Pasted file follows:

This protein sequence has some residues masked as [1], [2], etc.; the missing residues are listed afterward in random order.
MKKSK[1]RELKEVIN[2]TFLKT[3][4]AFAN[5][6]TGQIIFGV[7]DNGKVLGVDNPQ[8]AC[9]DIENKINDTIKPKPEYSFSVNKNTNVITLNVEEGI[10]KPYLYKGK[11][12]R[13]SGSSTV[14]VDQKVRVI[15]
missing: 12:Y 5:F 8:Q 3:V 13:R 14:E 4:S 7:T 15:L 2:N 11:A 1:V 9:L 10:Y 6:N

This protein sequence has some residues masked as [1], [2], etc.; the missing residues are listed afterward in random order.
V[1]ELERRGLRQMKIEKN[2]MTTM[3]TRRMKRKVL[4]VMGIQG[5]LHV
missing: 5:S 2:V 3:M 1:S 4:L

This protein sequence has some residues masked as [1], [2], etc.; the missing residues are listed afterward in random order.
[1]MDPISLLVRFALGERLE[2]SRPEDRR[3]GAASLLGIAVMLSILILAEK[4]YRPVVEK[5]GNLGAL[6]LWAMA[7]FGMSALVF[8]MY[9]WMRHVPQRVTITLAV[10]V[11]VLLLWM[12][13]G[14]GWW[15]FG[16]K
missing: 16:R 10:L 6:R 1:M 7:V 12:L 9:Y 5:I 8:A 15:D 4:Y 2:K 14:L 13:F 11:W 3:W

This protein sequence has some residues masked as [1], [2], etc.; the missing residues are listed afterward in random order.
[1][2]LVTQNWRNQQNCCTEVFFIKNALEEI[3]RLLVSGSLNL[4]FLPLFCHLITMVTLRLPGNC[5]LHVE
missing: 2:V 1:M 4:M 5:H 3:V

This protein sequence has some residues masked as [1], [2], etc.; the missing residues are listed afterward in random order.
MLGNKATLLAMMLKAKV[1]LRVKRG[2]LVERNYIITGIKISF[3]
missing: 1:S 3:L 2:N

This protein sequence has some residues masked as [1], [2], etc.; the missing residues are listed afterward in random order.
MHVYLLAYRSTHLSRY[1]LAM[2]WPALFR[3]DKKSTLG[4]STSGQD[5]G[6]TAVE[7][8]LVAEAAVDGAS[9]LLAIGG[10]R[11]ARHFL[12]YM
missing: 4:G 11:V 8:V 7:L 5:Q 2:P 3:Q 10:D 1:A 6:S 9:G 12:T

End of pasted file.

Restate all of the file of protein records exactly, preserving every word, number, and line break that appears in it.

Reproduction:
This protein sequence has some residues masked as [1], [2], etc.; the missing residues are listed afterward in random order.
MKKSK[1]RELKEVIN[2]TFLKT[3][4]AFAN[5][6]TGQIIFGV[7]DNGKVLGVDNPQ[8]AC[9]DIENKINDTIKPKPEYSFSVNKNTNVITLNVEEGI[10]KPYLYKGK[11][12]R[13]SGSSTV[14]VDQKVRVI[15]
missing: 12:Y 5:F 8:Q 3:V 13:R 14:E 4:S 7:T 15:L 2:N 11:A 1:V 9:L 10:Y 6:N

This protein sequence has some residues masked as [1], [2], etc.; the missing residues are listed afterward in random order.
V[1]ELERRGLRQMKIEKN[2]MTTM[3]TRRMKRKVL[4]VMGIQG[5]LHV
missing: 5:S 2:V 3:M 1:S 4:L

This protein sequence has some residues masked as [1], [2], etc.; the missing residues are listed afterward in random order.
[1]MDPISLLVRFALGERLE[2]SRPEDRR[3]GAASLLGIAVMLSILILAEK[4]YRPVVEK[5]GNLGAL[6]LWAMA[7]FGMSALVF[8]MY[9]WMRHVPQRVTITLAV[10]V[11]VLLLWM[12][13]G[14]GWW[15]FG[16]K
missing: 16:R 10:L 6:R 1:M 7:V 12:L 9:Y 5:I 8:A 15:D 4:Y 2:K 14:L 13:F 11:W 3:W

This protein sequence has some residues masked as [1], [2], etc.; the missing residues are listed afterward in random order.
[1][2]LVTQNWRNQQNCCTEVFFIKNALEEI[3]RLLVSGSLNL[4]FLPLFCHLITMVTLRLPGNC[5]LHVE
missing: 2:V 1:M 4:M 5:H 3:V

This protein sequence has some residues masked as [1], [2], etc.; the missing residues are listed afterward in random order.
MLGNKATLLAMMLKAKV[1]LRVKRG[2]LVERNYIITGIKISF[3]
missing: 1:S 3:L 2:N

This protein sequence has some residues masked as [1], [2], etc.; the missing residues are listed afterward in random order.
MHVYLLAYRSTHLSRY[1]LAM[2]WPALFR[3]DKKSTLG[4]STSGQD[5]G[6]TAVE[7][8]LVAEAAVDGAS[9]LLAIGG[10]R[11]ARHFL[12]YM
missing: 4:G 11:V 8:V 7:L 5:Q 2:P 3:Q 10:D 1:A 6:S 9:G 12:T